Venezuela: the hidden Chagas disease

CARACAS, Venezuela — It was just a glass of guava juice. But now Emily Cordova is undergoing treatment with such harsh side effects that many compare it to cancer chemotherapy.

Three years ago, Cordova and some 100 other children and teachers at a school in the middle-class Caracas neighborhood of Chacao were infected with Chagas disease after drinking juice at the school canteen.

“It’s difficult because you are used to living a different life,” said Cordova, now 16, while waiting to take treatment at the Institute for Tropical Medicine in Caracas. “When I was small my grandmother used to take me to the beach every weekend but now I can’t go because when taking the treatment the sun stains your skin.”

The outbreak of Chagas at the Andres Bello college in Chacao in 2007 is one of three major incidents to have occurred in Venezuela in the past three years. The latest was in Antimano, western Caracas, affecting at least 19 people and killing one.

Such outbreaks are strong indicators that this much-neglected disease is on the rise in Venezuela. The Venezuelan Parasitological Society calculates that cases of Chagas have tripled in the past two decades, from affecting 0.5 percent of the population to 1.6 percent.

It’s a worrying trend for a little-known illness that nonetheless affects more than 8 million people in the Americas and kills more people in the region than malaria. Chagas is now spreading to the United States and Europe, carried by unsuspecting immigrants in their blood.

The Chagas parasite is carried by a forest-dwelling insect known as the kissing bug, which bites victims and transmits the parasite by defecating on the wound. It typically manifests itself in two stages, acute and chronic, and its symptoms can lie dormant for years before it is diagnosed.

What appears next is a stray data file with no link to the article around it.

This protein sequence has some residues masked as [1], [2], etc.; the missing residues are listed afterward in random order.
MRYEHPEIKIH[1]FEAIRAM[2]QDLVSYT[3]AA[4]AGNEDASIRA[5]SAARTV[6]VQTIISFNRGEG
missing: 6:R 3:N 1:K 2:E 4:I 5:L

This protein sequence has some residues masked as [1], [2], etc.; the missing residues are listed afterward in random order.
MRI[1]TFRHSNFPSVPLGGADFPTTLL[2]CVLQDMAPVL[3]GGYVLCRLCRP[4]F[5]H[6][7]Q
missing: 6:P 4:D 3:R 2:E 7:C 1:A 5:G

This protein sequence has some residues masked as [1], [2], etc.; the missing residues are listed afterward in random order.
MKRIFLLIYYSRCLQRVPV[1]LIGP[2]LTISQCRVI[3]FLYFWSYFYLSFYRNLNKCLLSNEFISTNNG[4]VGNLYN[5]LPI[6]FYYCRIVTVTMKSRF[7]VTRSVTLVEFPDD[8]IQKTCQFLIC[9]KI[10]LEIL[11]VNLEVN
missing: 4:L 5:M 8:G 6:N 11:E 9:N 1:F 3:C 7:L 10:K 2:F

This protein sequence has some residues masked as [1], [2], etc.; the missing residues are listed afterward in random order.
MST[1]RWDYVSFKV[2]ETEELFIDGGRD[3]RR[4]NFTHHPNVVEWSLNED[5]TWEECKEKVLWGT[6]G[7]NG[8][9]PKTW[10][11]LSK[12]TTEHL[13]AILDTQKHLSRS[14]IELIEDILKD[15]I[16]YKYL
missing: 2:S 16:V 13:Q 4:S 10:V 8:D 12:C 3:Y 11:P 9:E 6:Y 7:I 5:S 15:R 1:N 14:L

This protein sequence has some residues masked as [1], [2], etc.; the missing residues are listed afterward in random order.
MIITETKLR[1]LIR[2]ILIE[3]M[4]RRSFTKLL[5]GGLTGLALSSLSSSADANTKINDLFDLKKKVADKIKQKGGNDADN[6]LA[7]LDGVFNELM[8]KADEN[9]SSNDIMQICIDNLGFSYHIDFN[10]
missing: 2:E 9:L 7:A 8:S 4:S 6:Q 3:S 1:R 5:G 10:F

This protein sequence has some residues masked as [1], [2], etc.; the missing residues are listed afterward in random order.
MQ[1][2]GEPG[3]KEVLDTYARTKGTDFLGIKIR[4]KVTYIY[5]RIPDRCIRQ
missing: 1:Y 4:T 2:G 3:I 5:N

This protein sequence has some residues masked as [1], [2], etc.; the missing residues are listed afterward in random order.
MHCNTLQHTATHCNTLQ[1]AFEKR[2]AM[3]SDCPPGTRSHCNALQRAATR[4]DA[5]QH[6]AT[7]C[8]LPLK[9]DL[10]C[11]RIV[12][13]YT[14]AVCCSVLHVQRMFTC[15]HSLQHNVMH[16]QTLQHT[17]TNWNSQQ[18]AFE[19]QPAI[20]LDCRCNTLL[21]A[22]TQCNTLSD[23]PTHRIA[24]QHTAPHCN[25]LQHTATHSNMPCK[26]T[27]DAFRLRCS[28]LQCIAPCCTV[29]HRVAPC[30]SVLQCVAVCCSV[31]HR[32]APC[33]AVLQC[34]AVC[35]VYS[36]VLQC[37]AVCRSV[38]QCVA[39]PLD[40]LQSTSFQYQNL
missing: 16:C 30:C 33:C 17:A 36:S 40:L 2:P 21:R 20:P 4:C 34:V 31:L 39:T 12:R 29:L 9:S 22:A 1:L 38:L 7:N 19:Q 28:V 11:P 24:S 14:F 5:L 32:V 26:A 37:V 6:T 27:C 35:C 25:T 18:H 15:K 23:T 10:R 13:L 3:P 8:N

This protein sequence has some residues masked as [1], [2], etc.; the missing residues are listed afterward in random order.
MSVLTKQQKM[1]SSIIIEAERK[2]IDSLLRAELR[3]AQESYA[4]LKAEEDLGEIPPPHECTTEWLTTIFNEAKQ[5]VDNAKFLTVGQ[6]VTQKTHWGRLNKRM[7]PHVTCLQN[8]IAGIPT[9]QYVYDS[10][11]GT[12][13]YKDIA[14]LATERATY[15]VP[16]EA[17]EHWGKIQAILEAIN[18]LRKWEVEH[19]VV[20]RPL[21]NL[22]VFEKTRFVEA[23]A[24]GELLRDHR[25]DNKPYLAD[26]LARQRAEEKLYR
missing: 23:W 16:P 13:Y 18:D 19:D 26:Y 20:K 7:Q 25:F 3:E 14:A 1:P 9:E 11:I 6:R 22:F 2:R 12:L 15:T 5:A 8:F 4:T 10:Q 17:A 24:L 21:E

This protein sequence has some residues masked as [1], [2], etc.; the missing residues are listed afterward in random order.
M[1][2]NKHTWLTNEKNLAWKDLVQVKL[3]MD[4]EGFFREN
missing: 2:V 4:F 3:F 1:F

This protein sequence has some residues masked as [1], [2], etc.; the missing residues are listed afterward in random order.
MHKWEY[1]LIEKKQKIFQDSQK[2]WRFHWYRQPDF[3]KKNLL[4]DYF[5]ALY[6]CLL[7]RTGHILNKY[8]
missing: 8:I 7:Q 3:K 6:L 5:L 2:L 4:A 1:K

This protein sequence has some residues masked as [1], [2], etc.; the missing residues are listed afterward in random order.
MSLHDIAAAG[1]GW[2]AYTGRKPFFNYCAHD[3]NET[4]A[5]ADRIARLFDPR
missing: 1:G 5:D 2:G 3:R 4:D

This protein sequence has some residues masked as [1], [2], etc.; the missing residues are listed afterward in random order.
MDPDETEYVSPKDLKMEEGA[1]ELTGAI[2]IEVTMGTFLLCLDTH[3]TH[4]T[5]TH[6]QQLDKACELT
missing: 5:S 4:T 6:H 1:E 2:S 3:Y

Some 30 percent of those infected die from heart attacks caused by the blood-borne virus, while in some cases it can cause an acute form of meningitis or swelling of the brain.

Chagas is increasing steadily in Venezuela, said Dr. Oscar Noya of the Institute of Tropical Medicine, who blamed human encroachment on the kissing bug’s environment. More worrying still is that the kissing bug appears to be adapting to human habitats, he said.

“What has happened in Caracas?” he said. “The kissing bug, which used to live by feeding off animals, has started to adapt itself to homes now that the number of animals has diminished through forest fires, deforestation and through land grabs.”

For critics of the government, the increase in cases of Chagas is not only a sign of neglect of a previously successful program of control through fumigation, but also an indicator that President Hugo Chavez’s socialist government’s assertion that it has dramatically reduced poverty is not as watertight as it claims.